Foundations: Anatomy of a Trend

We covered in last Thursday’s blog that Technical Analysis focuses on the price action of a stock and how the current and historical price points can anticipate future price direction and activity. Thus, by studying the candlestick chart of a particular company, we can, in essence, make an educated guess on the stock’s future behavior. As we look at a candlestick chart, we tend to first look globally before going in for a more granular examination, and by globally, we mean we are scanning for trends. Now, we introduced you to the idea of trends in our Foundations level 1 class blog, which you can read here if you wish; and today, we are going to dive deeper into this topic for a more comprehensive understanding of what makes a trend.

Composition of a Trend

Candlestick trends can move in three different directions: up, down, and sideways, which brings us to the question of what components compromise a trend, and how can we identify them? Regardless of the direction of the trend, we can recognize them by their peaks and troughs. These points can be referred to as swing points as they are points at which a stock pivots in price from one direction to the opposite direction.

Peaks and Troughs of a Trend​​​​

A peak is defined as the point at which a stock crests in price. In an upward trend, the peaks of the trend will be higher and higher in price as they occur and in a downward trend, the peaks of a trend will be lower and lower in price. Lastly, in a sideways trend, the peaks will remain at about the same price point.

In contrast to a peak, a trough is defined as the point at which a stock bottoms in price. In an upward trend, the troughs or low points of the trend will be higher and higher in price; in a downward trend, the troughs of a trend will be lower and lower in price, and in a sideways trend, the troughs will remain at about the same price point. It is when the peaks and troughs of a trend continue to move in one direction that we can spot and clearly identify a trend in progress.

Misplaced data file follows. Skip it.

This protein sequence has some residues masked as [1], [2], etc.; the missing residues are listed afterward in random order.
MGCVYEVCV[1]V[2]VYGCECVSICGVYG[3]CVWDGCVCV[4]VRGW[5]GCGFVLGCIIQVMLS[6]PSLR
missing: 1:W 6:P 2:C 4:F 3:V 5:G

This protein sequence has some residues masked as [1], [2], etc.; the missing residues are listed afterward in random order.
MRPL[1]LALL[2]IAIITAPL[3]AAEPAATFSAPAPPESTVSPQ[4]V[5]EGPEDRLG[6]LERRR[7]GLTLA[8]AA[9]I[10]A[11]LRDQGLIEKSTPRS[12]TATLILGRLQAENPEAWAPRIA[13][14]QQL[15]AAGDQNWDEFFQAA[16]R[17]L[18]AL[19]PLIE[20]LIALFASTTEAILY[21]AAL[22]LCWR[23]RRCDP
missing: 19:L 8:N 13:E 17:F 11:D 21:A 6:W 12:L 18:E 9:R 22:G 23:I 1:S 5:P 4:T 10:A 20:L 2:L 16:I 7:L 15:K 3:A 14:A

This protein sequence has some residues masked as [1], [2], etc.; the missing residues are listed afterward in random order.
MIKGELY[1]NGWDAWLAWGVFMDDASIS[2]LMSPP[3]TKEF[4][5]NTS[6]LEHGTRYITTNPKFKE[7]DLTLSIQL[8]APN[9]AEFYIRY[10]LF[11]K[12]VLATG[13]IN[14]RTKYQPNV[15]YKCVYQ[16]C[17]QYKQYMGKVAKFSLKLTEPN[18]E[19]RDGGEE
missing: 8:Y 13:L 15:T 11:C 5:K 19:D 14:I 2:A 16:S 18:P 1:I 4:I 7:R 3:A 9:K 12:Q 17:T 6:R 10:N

Usually, it takes three points of connectivity to confirm a sustainable trend. In the image above of Take Two Interactive Software candlestick chart, we have marked the peaks of the uptrend and the channel in which the trend was moving. The first indicator of the uptrend in the price of the stock was the crossing of the Exponential Moving Averages at the end of April, which was followed by a peak a few days later. Both markers are reliable indicators of an upwards shift in price. However, it took two more peaks to solidify this stock was in a sustainable upward trend. It should be noted, yes, you could have entered a bullish trade when the EMAs crossed, but if you were waiting for solid confirmation, you would have entered a long trade in the first part of June.

In closing, being able to locate and confirm trends are a great way to consistently execute trades, which will generate profits from trading the identified trends. The best way to do that is to get out there and start looking. As always, we strongly recommend doing this via virtual or paper trading, which you can do with TradingView.

Thank you for reading and join us next week, where we dive into class 3 of the Foundations of Stocks and Options Level 2.